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The Wilderness Society v. United States Forest Service

January 14, 2011

THE WILDERNESS SOCIETY; PRAIRIE FALCON AUDUBON, INC., PLAINTIFFS-APPELLEES,
v.
UNITED STATES FOREST SERVICE; JANE P. KOLLMEYER; SCOTT C. NANNENGA,MAGIC VALLEY TRAIL AND MACHINE ASSOCIATION; IDAHO RECREATION COUNCIL; BLUERIBBON COALITION, INC., INTERVENOR-APPLICANTS-APPELLANTS, DEFENDANTS,



Appeal from the United States District Court for the District of Idaho D.C. No.4:08-cv-00363-EJL Edward J. Lodge, District Judge, Presiding

The opinion of the court was delivered by: Silverman, Circuit Judge:

FOR PUBLICATION

OPINION

Argued and Submitted December 13, 2010-Pasadena, California

Before: Alex Kozinski, Chief Judge, Mary M. Schroeder, Harry Pregerson, Stephen Reinhardt, Pamela Ann Rymer, Barry G. Silverman, Susan P. Graber, M. Margaret McKeown, Kim McLane Wardlaw, Johnnie B. Rawlinson and Jay S. Bybee, Circuit Judges.

Opinion by Judge Silverman

OPINION

Today we revisit our so-called "federal defendant" rule, which categorically prohibits private parties and state and local governments from intervening of right on the merits of claims brought under the National Environmental Policy Act of 1969 ("NEPA"), 42 U.S.C. -§-§ 4321 et seq. Because the rule is at odds with the text of Federal Rule of Civil Procedure 24(a)(2) and the standards we apply in all other intervention of right cases, we abandon it here. When construing motions to intervene of right under Rule 24(a)(2), courts need no longer apply a categorical prohibition on intervention on the merits, or liability phase, of NEPA actions. To determine whether a putative intervenor demonstrates the "significantly protectable" interest necessary for intervention of right in a NEPA action, the operative inquiry should be, as in all cases, whether "the interest is protectable under some law," and whether "there is a relationship between the legally protected interest and the claims at issue." Sierra Club v. EPA, 995 F.2d 1478, 1484 (9th Cir. 1993). Since the district court applied the "federal defendant" rule to prohibit intervention of right on the merits in this NEPA case, we reverse and remand so that it may reconsider the putative intervenors' motion to intervene.

I. BACKGROUND

This action arises out of the Forest Service's adoption of a travel plan that designated 1,196 miles of roads and trails for use by motorized vehicles in the Minidoka Ranger District of Idaho's Sawtooth National Forest. Two conservation groups, the Wilderness Society and Prairie Falcon Audubon, Inc., claim that the Forest Service violated NEPA by, among other things, failing to prepare an Environmental Impact Statement and failing to consider reasonable alternatives to the travel plan that would protect certain ecologically sensitive water-sheds and wildlife habitats within the District. Their complaint seeks declaratory and injunctive relief invalidating the travel plan, limiting motorized vehicles to previously authorized routes, and prohibiting off-road vehicles from traveling outside designated routes, pending compliance with NEPA and other environmental statutes.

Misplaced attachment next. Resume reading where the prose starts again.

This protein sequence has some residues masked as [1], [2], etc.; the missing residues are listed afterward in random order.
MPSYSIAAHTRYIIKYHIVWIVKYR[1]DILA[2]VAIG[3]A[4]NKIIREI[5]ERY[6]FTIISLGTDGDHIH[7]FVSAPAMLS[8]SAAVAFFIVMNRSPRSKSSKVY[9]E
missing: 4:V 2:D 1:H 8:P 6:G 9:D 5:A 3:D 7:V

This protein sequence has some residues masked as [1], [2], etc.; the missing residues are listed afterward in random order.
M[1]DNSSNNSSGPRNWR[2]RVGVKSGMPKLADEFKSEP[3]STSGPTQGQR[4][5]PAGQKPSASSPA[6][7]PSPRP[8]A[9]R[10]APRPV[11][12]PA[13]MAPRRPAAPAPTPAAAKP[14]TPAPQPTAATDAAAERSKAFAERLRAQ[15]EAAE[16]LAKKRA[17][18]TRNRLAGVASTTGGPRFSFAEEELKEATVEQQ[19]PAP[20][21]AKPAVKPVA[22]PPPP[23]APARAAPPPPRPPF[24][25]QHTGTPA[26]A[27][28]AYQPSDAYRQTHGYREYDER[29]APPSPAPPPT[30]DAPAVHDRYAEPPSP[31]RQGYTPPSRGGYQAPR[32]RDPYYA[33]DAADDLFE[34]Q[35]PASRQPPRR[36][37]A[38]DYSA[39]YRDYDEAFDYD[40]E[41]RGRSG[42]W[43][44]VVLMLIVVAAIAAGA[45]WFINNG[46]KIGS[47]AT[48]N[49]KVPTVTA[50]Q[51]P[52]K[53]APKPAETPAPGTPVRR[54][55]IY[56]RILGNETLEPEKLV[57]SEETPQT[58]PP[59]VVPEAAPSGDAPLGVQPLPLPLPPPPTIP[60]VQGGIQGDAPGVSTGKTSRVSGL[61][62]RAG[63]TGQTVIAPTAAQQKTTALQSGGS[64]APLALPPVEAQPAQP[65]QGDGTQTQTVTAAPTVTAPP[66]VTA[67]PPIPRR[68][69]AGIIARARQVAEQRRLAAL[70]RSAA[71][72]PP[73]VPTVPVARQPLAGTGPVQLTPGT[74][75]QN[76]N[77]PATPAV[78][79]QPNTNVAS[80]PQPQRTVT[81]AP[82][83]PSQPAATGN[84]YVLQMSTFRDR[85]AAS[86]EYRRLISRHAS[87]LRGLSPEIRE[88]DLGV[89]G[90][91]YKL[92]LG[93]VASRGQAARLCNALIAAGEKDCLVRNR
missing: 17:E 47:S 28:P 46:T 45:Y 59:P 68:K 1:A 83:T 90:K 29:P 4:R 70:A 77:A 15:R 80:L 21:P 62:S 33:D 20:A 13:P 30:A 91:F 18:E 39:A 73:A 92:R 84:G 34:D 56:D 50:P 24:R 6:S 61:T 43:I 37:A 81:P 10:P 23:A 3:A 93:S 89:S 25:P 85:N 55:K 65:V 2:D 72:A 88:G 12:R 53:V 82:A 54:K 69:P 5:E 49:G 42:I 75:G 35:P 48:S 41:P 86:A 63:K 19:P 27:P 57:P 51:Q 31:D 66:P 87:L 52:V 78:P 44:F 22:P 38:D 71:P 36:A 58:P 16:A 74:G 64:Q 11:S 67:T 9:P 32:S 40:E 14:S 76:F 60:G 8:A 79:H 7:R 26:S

The issue central to this appeal arose when three groups representing recreation interests, the Magic Valley Trail Machine Association, Idaho Recreation Council, and Blue Ribbon Coalition, Inc., moved to intervene to counter the conservation groups' contention that the Forest Service's plan was too accommodating to users of motorized vehicles. The conservation groups opposed intervention, and the Forest Service took no position on the issue. Applying our Circuit's "federal defendant" rule, the district court denied intervention of right. The district court also denied permissive intervention on the grounds that the recreation groups had not adequately participated in the administrative process and "would not add any further clarity or insight" to the litigation.

The recreation groups appealed, arguing that the district court erred in failing to consider limited intervention and abused its discretion in denying permissive intervention. They also urged us to consider modifying or eliminating the "federal defendant" rule. A three-judge panel of our court ordered the parties to brief whether the court should review the case en banc to consider abandoning the rule. The recreation groups again urged the court to do so. The conservation groups took no position on the propriety of the rule. We granted en banc review. We have jurisdiction pursuant to 28 U.S.C. -§ 1291. See Forest Conservation Council v. U.S. Forest Serv., 66 F.3d 1489, 1491 n.2 (9th Cir. 1995) (citing Sagebrush Rebellion, Inc. v. Watt, 713 F.2d 525, 527 (9th Cir. 1983)).

II. INTERVENTION OF RIGHT IN NEPA CASES

[1] Federal Rule of Civil Procedure 24(a)(2) requires a court, upon timely motion, to permit intervention of right by anyone who "claims an interest relating to the property or transaction that is the subject of the action, and is so situated that disposing of the action may as a practical matter impair or impede the movant's ability to protect its interest, unless existing parties adequately represent that ...


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